Jeffrey Heinz

Dept. of Linguistics and Cognitive Science.
University of Delaware
42 E. Delaware Avenue
Newark, DE 19716

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Inductive Learning of Phonotactic Patterns

Dissertation [pdf] (1.5MB) (for 2-sided printing better to use this pdf)

Edward P.Stabler and Kie Zuraw, advisors.



Chairs: Edward P.Stabler, Kie Zuraw

Members: Bruce Hayes, Stott Parker, Colin Wilson



This dissertation demonstrates that significant classes of phonotactic patterns---patterns found over contiguous sounds, patterns found over non-contiguous segments (i.e. long distance agreement), and stress patterns---belong to small subsets of logically possible patterns whose defining properties naturally provide inductive principles learners can use to generalize correctly from limited experience.

This result is obtained by studying the hypothesis spaces different formulations of locality in phonology naturally define in the realm of regular languages, that is, those patterns describable with finite state machines. Locality expressed as contiguity (adjacency) restrictions provides the basis for n-gram-based patterns which describe phonotactic patterns over contiguous segments. Locality expressed as precedence---where distance between segments is not measured at all---defines a hypothesis space for long distance agreement patterns. Finally, both of these formulations of locality are shown to be subsumed by a more general formulation---that each relevant phonological environment is defined `locally' and is unique---which I call neighborhood-distinctness.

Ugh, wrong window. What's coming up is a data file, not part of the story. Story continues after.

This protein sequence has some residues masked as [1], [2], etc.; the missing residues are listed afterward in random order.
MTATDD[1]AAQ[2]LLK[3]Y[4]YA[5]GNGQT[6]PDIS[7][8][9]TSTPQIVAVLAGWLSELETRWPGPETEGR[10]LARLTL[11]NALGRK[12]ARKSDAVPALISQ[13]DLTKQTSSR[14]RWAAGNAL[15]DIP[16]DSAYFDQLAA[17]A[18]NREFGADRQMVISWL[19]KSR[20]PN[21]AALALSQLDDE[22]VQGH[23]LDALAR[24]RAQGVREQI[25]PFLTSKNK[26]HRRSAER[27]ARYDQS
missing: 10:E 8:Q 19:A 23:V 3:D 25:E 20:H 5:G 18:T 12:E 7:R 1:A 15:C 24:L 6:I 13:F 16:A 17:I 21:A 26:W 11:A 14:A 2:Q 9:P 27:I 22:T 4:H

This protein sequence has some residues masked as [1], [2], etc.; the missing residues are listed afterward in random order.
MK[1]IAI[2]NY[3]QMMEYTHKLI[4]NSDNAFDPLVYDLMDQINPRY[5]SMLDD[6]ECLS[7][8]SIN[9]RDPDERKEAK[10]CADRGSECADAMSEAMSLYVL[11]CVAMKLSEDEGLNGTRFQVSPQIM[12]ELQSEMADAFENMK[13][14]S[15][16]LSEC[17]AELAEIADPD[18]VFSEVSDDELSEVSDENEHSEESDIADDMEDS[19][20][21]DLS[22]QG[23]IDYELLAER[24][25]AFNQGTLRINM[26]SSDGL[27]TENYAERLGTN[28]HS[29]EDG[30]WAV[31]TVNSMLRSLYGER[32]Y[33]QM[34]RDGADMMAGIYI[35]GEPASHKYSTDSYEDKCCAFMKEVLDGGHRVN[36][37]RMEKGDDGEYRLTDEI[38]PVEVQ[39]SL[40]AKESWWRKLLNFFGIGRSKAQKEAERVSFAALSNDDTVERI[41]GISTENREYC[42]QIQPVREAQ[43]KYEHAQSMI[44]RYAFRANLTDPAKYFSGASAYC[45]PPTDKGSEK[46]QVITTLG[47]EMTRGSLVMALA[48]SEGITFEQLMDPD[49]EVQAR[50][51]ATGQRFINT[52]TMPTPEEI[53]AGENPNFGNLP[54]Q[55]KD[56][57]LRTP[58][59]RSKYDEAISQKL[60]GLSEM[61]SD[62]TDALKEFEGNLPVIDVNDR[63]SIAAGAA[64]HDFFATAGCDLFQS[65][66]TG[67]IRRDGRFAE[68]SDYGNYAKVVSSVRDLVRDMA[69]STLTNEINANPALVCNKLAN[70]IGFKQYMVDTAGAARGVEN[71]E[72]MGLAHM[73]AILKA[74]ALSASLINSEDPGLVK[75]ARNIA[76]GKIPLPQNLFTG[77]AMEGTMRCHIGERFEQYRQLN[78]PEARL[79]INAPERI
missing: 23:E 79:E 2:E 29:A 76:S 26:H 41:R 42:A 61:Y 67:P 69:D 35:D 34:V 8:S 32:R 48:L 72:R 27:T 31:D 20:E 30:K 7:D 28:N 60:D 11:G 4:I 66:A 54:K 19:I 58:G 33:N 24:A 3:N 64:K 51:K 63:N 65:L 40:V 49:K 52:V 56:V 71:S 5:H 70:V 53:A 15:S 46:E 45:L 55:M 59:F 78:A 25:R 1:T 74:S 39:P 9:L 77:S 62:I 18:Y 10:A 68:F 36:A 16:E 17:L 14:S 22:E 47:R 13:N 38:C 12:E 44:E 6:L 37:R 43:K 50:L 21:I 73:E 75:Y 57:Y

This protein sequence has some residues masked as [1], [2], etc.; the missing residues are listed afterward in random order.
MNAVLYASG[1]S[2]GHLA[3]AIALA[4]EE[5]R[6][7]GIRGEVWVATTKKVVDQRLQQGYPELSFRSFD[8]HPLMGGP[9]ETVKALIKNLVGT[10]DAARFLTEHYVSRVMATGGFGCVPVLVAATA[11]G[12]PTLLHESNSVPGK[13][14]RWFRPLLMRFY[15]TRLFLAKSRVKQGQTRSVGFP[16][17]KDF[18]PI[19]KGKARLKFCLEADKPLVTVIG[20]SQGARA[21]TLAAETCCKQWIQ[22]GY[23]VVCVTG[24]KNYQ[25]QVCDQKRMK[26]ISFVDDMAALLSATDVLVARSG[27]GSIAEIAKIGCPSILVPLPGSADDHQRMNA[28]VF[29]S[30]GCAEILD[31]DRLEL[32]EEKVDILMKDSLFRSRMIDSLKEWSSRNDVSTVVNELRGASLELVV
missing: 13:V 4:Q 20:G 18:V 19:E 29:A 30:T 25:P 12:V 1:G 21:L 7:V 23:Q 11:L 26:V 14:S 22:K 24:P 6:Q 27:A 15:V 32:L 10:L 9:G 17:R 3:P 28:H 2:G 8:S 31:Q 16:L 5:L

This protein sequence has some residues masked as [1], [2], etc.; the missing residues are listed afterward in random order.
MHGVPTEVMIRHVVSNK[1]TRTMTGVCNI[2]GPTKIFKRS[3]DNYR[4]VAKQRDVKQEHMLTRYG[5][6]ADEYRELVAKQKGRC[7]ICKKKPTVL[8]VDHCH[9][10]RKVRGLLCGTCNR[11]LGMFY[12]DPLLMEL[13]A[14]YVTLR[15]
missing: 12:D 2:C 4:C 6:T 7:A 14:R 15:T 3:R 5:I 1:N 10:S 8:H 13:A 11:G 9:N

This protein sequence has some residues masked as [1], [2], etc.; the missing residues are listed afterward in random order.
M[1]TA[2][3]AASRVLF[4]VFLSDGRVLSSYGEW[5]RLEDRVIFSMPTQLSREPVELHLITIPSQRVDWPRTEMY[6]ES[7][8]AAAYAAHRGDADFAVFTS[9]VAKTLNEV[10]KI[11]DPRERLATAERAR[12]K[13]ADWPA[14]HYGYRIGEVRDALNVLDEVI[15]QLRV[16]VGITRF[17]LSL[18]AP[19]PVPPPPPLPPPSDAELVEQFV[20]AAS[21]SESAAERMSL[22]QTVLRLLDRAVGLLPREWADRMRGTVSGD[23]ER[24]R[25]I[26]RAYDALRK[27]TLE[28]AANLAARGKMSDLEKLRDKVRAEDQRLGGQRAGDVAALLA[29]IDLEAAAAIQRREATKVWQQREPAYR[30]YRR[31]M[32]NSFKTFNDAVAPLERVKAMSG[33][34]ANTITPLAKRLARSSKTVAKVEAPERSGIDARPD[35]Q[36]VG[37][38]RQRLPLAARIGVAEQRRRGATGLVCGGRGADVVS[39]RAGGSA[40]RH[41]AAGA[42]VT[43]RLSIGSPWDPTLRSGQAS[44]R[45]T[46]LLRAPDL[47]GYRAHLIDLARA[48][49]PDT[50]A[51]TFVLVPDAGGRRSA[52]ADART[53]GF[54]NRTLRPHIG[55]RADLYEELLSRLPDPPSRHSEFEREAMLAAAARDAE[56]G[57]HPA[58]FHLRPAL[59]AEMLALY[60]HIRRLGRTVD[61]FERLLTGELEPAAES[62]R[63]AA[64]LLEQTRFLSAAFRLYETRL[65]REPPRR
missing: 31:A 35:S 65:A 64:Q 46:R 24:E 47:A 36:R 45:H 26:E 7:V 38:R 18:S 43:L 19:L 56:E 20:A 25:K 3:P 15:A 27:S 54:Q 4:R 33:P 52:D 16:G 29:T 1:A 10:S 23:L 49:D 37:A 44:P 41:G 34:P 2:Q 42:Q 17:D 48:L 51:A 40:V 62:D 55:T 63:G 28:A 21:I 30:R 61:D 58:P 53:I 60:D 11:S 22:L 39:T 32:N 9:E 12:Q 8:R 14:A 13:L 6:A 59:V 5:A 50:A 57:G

In addition to patterns over contiguous and non-contiguous segments, it is shown that all stress patterns described in recent comprehensive typologies are, for small neighborhoods, neighborhood-distinct. In fact, it is shown that 414 out of the 422 languages in the typologies have stress patterns which are neighborhood-distinct for even smaller neighborhoods called `1-1'. Furthermore, it is shown that significant classes of logically possible unattested patterns do not. Thus, 1-1 neighborhood-distinctness is hypothesized to be a universal property of phonotactic patterns, a hypothesis confirmed for all but a few stress patterns which merit further study.

It is shown that there are learners which provably learn these hypothesis spaces in the sense of Gold (1967) and which exemplify two general classes of learners : string extension and state merging. Thus the results obtained hereprovide techniques which allow other hypothesis spaces possibly relevant to phonology, or other cognitive domains, to be explored. Also, the hypothesis spaces and learning procedures developed here provide a basis which can be enriched with additional, substantive phonological structure. Finally, this basis is readily transferable into a variety of statistical learning procedures.


Stress Typology

The stress typology is online here.

The finite state acceptors in the database are designed to be used with the fsa program which is available here.

Last updated: Aug 20, 2008